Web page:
By Bill English, Partner
After talking with a CEO friend of mine this week, she thanked me for asking the questions I raised. They made her stop and think, and then explain what she accomplished last year and what’s in front of her to achieve in 2021. I didn’t ask profound questions. She was thankful for the opportunity to stop working, think, and then articulate answers. There was no time to do this last year given family health issues and extreme challenges in her business.
I think many of us have found ourselves in similar situations: the fast pace of business ownership in today’s world can become all-consuming of one’s time and leave none for thought and reflection. Yet it is at these times when it’s most important to break away, alone, as often as possible.
As business owners and leaders, we need to take time away from our companies to reflect and gain perspective. Times of reflection allow us to disconnect from the cares and schedules of our busy lives and focus on something that is important to learn about, or to reach a place where we can make quality decisions which can only be understood with quality contemplation. For most, this means getting away to a quiet place where we can slow down internally as well as externally. We slow down our minds, our emotions and our pace.
Time for reflection is intentionally created, it doesn’t just happen. You’ll need to take control over your calendar. You may need to miss a new client meeting or an important staff meeting in order to prioritize time away. This will mean you have developed and resourced your leaders so that they can run your business without you there every moment of every day. Getting away also means you take your role as a leader seriously enough to take time to work on your business, not just in it.
Optimally, I would advise taking two consecutive business days each month to get away to a quiet place where you can review your core reports and financials. Take time to read them. Absorb what is being reported to you. Take time to "connect the dots" that a hurried pace at the office doesn't allow. Notice what is missing. What questions come to your mind? What is the narrative this information is giving you? Think beyond the next two quarters. Don’t let the swirl of your business rob you from reflecting on what your people, systems and other trusted sources of information are telling you about your business and yourself.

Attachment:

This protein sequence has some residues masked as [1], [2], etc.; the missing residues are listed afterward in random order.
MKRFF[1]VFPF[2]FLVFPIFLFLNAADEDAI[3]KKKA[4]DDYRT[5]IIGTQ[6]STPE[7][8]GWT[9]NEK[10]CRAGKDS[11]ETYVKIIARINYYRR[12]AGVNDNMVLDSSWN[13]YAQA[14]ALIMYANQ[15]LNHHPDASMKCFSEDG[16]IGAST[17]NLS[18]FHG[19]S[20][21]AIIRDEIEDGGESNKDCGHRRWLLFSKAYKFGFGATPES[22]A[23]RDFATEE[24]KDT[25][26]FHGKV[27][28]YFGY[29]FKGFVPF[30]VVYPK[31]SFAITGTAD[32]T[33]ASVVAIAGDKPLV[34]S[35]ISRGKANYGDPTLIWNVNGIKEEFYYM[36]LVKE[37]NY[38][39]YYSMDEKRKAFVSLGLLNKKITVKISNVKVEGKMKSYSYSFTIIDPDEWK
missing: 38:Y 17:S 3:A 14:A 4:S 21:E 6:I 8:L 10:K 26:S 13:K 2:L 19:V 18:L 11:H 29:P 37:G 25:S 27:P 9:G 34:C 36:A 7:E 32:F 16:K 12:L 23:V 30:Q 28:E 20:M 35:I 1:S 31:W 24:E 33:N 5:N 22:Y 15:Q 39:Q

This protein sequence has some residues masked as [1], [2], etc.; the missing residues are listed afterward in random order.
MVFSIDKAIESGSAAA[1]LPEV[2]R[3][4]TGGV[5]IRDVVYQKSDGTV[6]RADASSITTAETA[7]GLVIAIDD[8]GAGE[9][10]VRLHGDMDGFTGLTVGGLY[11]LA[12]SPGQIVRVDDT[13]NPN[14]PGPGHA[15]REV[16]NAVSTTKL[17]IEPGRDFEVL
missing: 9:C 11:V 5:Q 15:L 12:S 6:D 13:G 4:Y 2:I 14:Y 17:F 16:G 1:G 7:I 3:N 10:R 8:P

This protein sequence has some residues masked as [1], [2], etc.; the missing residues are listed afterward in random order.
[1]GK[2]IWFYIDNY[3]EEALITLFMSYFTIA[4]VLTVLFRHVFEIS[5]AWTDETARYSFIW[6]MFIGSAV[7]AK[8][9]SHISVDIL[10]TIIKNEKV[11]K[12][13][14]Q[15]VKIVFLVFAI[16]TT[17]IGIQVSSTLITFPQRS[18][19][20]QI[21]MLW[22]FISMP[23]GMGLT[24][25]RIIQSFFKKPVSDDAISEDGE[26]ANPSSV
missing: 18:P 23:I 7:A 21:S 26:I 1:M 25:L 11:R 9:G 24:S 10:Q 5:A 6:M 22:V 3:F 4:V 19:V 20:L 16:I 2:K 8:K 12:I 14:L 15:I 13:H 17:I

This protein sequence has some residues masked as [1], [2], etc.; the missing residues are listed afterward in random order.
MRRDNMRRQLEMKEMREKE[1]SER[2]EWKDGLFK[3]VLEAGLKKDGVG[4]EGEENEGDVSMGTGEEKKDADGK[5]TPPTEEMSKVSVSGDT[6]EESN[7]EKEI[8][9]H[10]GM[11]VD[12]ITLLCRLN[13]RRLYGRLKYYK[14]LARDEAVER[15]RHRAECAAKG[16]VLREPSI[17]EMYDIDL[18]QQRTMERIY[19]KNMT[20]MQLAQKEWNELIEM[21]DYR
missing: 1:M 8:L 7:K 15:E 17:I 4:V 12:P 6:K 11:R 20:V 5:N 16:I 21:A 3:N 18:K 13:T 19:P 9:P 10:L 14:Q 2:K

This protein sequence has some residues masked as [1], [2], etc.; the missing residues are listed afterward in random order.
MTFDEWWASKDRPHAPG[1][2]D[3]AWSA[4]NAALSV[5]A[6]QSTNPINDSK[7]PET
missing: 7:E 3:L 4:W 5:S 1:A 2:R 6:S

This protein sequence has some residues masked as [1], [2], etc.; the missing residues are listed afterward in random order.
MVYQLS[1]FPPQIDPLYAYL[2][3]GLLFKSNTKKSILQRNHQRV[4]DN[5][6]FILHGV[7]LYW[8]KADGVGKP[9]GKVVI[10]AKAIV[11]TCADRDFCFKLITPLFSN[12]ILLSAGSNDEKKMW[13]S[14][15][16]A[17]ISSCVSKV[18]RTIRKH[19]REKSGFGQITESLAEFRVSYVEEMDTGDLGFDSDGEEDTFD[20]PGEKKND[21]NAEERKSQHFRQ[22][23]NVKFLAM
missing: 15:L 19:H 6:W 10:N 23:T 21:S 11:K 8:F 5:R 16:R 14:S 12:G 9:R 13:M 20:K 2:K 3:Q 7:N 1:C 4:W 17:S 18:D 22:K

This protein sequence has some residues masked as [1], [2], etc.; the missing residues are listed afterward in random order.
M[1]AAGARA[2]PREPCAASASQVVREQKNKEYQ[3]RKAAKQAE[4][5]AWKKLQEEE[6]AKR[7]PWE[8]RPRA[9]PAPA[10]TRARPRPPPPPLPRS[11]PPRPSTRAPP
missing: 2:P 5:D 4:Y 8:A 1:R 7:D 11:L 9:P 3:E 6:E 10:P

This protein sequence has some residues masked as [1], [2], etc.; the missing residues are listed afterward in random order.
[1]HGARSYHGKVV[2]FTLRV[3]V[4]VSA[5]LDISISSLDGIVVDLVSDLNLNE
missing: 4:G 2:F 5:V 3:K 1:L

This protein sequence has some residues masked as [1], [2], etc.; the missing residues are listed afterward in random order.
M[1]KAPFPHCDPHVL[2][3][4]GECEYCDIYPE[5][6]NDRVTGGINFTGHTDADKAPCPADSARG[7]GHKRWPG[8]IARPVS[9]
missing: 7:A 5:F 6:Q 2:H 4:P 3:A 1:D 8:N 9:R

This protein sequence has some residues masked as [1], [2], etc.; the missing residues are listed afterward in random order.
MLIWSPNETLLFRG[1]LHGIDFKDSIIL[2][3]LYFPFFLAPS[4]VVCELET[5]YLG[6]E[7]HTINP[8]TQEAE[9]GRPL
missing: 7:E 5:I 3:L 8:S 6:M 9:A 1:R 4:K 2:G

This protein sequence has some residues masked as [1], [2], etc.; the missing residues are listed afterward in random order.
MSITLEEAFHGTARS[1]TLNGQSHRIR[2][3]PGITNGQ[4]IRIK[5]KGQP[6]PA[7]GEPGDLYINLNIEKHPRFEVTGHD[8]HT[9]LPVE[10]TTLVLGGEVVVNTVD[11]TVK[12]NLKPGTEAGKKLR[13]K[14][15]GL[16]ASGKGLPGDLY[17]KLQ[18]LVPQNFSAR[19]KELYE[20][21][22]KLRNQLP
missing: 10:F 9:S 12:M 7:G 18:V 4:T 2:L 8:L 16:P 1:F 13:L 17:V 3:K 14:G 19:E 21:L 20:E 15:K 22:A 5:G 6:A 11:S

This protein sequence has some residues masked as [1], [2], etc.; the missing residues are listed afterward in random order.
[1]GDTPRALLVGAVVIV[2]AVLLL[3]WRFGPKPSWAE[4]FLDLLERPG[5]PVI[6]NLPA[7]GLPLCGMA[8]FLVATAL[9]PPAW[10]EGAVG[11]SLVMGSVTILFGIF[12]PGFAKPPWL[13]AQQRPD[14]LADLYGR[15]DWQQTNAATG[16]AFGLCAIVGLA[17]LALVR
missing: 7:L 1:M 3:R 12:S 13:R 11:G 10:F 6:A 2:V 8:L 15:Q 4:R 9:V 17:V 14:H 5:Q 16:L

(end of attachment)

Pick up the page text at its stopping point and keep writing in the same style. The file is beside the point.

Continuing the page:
Sometimes, you will need to process your thoughts with another person. Develop a few relationships with those who will be willing to be a safe place for you to talk through what you’re facing in your business. Give them information they need to give you quality feedback and then take the time to reflect with them in an unhurried, calm manner about the important challenges facing your business. Your advisors can be an important aspect of growing your business.
If you're a person of faith, take time each day to pray and talk with God. At first, this practice might seem disconnected from your role as a business owner, but over time, you'll begin to see how your faith can impact your professional role.
Finally, think about who best could serve as an executive coach. You’ll need someone who you can trust. You’ll want someone who can get to know you and help you see where your derailers are in your work habits, interpersonal skills and professional development. You can then look for ways to shore up your derailers or find ways to hire around yourself so that, as a team, your business is dealing with the least amount of dysfunction from your leadership as possible.
Take quality time to reflect on yourself as well as on your work. Build this routine into your schedule. You’ll find it is one of the best disciplines you’ve ever adopted.
Bill English, MA, LP, Partner, Platinum Group, works with family businesses and privately-owned businesses to resolve conflict, address leadership development and transform toxic cultures into thriving workplace environments.